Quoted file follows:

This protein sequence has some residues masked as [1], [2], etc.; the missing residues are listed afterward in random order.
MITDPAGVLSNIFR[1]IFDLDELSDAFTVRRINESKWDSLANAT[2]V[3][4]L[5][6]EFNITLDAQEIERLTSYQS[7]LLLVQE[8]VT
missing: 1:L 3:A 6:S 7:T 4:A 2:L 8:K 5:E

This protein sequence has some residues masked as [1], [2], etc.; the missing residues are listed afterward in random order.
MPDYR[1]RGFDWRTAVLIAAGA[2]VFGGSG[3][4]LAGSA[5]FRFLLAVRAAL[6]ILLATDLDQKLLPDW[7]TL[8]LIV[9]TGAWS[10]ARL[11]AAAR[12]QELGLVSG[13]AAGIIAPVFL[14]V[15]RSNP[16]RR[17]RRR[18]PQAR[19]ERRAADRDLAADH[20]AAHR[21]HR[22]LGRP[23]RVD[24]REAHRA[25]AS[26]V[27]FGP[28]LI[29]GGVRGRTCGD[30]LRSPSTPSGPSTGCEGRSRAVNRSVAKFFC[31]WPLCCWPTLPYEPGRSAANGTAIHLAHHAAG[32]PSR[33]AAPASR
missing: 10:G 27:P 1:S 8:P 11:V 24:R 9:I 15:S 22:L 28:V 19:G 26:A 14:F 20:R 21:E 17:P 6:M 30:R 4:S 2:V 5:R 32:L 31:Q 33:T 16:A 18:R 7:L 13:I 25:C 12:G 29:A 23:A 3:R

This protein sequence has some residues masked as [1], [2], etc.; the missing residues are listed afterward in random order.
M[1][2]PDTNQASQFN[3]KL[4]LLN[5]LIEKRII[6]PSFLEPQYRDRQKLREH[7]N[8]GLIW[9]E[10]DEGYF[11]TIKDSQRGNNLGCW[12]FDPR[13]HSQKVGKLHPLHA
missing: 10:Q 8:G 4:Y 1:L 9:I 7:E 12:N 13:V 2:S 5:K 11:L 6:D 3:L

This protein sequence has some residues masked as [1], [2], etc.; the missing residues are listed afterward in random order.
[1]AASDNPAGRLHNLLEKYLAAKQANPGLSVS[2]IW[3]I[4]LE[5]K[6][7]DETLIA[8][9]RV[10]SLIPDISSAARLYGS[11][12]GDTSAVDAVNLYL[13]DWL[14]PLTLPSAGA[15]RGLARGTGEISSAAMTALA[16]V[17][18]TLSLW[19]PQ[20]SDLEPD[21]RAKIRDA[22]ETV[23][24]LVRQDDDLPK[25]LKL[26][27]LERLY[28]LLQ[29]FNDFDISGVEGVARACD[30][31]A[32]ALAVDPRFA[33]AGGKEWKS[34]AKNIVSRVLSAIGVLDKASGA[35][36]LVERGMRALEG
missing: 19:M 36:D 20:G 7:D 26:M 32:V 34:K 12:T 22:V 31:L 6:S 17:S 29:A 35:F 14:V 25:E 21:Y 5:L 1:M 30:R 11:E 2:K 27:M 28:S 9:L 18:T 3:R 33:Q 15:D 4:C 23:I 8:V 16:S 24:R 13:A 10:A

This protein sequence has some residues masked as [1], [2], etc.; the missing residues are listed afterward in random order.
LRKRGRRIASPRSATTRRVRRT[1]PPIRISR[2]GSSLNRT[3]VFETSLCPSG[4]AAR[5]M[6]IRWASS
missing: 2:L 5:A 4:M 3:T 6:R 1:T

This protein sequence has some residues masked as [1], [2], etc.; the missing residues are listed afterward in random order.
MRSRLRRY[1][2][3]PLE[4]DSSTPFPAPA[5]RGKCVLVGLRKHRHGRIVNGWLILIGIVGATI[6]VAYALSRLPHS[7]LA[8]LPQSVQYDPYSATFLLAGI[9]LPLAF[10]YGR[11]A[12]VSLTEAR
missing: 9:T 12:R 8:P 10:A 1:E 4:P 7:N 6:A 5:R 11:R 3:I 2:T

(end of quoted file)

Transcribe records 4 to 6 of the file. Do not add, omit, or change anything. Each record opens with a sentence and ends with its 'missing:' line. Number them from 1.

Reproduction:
This protein sequence has some residues masked as [1], [2], etc.; the missing residues are listed afterward in random order.
[1]AASDNPAGRLHNLLEKYLAAKQANPGLSVS[2]IW[3]I[4]LE[5]K[6][7]DETLIA[8][9]RV[10]SLIPDISSAARLYGS[11][12]GDTSAVDAVNLYL[13]DWL[14]PLTLPSAGA[15]RGLARGTGEISSAAMTALA[16]V[17][18]TLSLW[19]PQ[20]SDLEPD[21]RAKIRDA[22]ETV[23][24]LVRQDDDLPK[25]LKL[26][27]LERLY[28]LLQ[29]FNDFDISGVEGVARACD[30][31]A[32]ALAVDPRFA[33]AGGKEWKS[34]AKNIVSRVLSAIGVLDKASGA[35][36]LVERGMRALEG
missing: 19:M 36:D 20:G 7:D 26:M 32:V 34:K 12:T 22:V 31:L 6:S 17:S 29:A 35:F 14:V 25:E 21:Y 5:L 1:M 30:R 11:E 2:K 27:M 28:S 9:L 18:T 3:R 33:Q 15:D 4:C 23:I 8:V 16:S 24:R 13:A 10:A

This protein sequence has some residues masked as [1], [2], etc.; the missing residues are listed afterward in random order.
LRKRGRRIASPRSATTRRVRRT[1]PPIRISR[2]GSSLNRT[3]VFETSLCPSG[4]AAR[5]M[6]IRWASS
missing: 2:L 5:A 4:M 3:T 6:R 1:T

This protein sequence has some residues masked as [1], [2], etc.; the missing residues are listed afterward in random order.
MRSRLRRY[1][2][3]PLE[4]DSSTPFPAPA[5]RGKCVLVGLRKHRHGRIVNGWLILIGIVGATI[6]VAYALSRLPHS[7]LA[8]LPQSVQYDPYSATFLLAGI[9]LPLAF[10]YGR[11]A[12]VSLTEAR
missing: 9:T 12:R 8:P 10:A 1:E 4:P 7:N 6:A 5:R 11:R 3:I 2:T